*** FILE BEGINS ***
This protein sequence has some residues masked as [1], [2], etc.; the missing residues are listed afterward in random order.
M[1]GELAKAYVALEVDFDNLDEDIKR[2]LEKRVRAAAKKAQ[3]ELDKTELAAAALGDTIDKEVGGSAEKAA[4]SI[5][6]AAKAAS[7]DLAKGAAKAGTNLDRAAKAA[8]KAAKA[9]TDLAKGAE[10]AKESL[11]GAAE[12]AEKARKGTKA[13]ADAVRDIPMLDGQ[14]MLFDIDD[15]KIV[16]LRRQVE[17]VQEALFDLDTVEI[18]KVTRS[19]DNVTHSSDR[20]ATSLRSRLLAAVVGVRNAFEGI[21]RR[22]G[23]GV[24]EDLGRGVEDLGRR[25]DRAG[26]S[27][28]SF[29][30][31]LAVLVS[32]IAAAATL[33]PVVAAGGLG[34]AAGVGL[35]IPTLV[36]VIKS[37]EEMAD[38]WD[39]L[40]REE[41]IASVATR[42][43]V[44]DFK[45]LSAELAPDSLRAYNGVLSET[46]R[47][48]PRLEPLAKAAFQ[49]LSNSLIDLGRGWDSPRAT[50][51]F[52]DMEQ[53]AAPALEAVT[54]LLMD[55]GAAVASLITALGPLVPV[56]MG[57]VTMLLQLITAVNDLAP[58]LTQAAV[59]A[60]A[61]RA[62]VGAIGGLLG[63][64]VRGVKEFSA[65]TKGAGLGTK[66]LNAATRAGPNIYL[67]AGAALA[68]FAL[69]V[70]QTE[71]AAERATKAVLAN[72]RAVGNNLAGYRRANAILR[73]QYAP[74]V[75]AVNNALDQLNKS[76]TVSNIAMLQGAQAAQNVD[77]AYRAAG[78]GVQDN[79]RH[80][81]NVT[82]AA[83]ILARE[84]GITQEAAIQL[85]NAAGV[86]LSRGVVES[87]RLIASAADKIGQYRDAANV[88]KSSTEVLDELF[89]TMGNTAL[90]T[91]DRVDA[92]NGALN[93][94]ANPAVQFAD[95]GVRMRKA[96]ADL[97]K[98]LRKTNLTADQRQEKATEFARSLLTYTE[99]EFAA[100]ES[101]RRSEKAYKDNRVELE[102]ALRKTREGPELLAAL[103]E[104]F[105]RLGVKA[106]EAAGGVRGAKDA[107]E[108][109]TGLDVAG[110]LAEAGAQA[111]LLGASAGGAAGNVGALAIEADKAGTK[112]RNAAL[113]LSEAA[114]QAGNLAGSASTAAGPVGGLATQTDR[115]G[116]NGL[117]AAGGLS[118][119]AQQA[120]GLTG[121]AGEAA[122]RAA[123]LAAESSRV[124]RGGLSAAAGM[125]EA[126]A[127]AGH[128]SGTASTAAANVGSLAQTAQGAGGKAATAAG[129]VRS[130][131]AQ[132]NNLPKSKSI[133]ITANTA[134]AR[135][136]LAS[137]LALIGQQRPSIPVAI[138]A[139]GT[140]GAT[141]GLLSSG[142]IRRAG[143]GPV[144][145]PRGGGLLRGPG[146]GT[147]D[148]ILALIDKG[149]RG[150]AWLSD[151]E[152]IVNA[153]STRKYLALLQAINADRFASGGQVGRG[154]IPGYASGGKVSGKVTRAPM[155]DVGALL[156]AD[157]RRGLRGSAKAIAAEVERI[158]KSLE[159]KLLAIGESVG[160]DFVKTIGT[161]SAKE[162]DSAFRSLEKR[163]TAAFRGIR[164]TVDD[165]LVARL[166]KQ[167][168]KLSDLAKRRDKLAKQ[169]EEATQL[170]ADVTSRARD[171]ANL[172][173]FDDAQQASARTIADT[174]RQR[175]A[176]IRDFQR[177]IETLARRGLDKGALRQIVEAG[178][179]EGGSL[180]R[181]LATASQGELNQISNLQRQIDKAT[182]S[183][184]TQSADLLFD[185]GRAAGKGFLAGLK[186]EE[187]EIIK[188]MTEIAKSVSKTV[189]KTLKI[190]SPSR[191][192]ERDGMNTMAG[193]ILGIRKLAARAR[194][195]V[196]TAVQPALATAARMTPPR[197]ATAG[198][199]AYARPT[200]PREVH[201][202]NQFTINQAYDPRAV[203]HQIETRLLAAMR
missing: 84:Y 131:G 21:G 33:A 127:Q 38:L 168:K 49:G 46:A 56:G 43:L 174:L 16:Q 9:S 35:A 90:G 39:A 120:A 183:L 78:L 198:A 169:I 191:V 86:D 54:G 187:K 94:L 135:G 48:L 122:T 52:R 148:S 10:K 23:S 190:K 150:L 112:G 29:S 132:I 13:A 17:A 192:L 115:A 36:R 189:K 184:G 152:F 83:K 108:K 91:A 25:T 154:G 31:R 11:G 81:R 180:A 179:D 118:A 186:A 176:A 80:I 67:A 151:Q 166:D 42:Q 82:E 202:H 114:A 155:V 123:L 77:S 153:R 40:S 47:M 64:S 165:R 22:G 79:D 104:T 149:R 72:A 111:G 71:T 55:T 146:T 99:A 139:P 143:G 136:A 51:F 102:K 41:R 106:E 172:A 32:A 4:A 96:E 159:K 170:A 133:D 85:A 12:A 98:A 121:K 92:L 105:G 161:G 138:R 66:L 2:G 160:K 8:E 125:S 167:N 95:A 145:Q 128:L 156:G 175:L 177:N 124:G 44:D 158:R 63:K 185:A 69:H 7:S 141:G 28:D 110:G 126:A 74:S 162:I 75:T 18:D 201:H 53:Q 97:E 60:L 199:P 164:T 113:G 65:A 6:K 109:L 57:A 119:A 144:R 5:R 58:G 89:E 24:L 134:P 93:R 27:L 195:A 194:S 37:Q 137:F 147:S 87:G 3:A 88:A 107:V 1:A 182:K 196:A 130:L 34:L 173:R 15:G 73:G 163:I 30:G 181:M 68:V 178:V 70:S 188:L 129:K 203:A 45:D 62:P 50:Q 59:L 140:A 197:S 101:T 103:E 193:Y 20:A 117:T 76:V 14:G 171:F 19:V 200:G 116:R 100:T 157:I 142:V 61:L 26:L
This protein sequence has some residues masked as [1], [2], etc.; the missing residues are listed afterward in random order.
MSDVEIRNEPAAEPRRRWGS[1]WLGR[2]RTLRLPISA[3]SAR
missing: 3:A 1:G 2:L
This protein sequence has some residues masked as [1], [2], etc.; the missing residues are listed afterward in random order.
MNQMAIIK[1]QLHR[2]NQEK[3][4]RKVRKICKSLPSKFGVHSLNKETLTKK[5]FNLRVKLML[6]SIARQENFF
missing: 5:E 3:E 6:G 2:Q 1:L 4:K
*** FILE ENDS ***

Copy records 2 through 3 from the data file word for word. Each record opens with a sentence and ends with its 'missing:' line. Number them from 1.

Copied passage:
This protein sequence has some residues masked as [1], [2], etc.; the missing residues are listed afterward in random order.
MSDVEIRNEPAAEPRRRWGS[1]WLGR[2]RTLRLPISA[3]SAR
missing: 3:A 1:G 2:L
This protein sequence has some residues masked as [1], [2], etc.; the missing residues are listed afterward in random order.
MNQMAIIK[1]QLHR[2]NQEK[3][4]RKVRKICKSLPSKFGVHSLNKETLTKK[5]FNLRVKLML[6]SIARQENFF
missing: 5:E 3:E 6:G 2:Q 1:L 4:K